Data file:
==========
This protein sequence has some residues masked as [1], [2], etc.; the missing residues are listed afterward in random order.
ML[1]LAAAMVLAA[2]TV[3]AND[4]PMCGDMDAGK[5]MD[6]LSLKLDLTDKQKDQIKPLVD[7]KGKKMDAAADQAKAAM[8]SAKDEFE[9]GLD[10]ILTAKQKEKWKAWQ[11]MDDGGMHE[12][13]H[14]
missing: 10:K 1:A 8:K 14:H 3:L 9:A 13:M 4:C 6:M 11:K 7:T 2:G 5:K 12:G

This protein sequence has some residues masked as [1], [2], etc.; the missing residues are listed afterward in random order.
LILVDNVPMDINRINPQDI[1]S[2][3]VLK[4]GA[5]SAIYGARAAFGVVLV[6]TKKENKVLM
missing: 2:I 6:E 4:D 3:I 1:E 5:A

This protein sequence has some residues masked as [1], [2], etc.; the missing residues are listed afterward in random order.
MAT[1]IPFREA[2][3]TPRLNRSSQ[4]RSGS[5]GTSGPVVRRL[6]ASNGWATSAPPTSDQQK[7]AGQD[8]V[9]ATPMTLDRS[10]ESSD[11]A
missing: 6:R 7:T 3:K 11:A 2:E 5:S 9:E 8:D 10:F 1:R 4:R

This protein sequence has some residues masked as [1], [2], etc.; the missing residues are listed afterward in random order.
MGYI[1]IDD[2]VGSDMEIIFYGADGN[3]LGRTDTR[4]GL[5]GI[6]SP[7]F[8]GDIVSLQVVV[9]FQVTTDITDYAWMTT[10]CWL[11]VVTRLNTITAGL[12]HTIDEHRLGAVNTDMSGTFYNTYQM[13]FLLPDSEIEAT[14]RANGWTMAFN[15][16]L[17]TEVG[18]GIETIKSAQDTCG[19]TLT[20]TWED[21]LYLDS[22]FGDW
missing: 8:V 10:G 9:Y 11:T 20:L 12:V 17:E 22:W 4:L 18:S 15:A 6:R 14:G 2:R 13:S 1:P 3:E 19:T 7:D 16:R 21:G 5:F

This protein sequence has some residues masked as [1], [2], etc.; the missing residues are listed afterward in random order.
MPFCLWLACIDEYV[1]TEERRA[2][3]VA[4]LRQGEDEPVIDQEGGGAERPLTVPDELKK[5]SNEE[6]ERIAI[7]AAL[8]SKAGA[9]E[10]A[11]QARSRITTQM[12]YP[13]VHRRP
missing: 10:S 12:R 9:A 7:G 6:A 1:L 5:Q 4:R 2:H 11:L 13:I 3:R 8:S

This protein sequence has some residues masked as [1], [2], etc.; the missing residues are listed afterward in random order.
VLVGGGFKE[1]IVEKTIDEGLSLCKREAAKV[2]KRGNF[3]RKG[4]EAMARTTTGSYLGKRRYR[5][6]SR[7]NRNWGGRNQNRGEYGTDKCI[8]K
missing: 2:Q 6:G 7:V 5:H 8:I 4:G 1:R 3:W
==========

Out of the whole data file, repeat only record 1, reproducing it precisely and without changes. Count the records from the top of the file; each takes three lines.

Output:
This protein sequence has some residues masked as [1], [2], etc.; the missing residues are listed afterward in random order.
ML[1]LAAAMVLAA[2]TV[3]AND[4]PMCGDMDAGK[5]MD[6]LSLKLDLTDKQKDQIKPLVD[7]KGKKMDAAADQAKAAM[8]SAKDEFE[9]GLD[10]ILTAKQKEKWKAWQ[11]MDDGGMHE[12][13]H[14]
missing: 10:K 1:A 8:K 14:H 3:L 9:A 13:M 4:C 6:M 11:K 7:T 2:G 5:K 12:G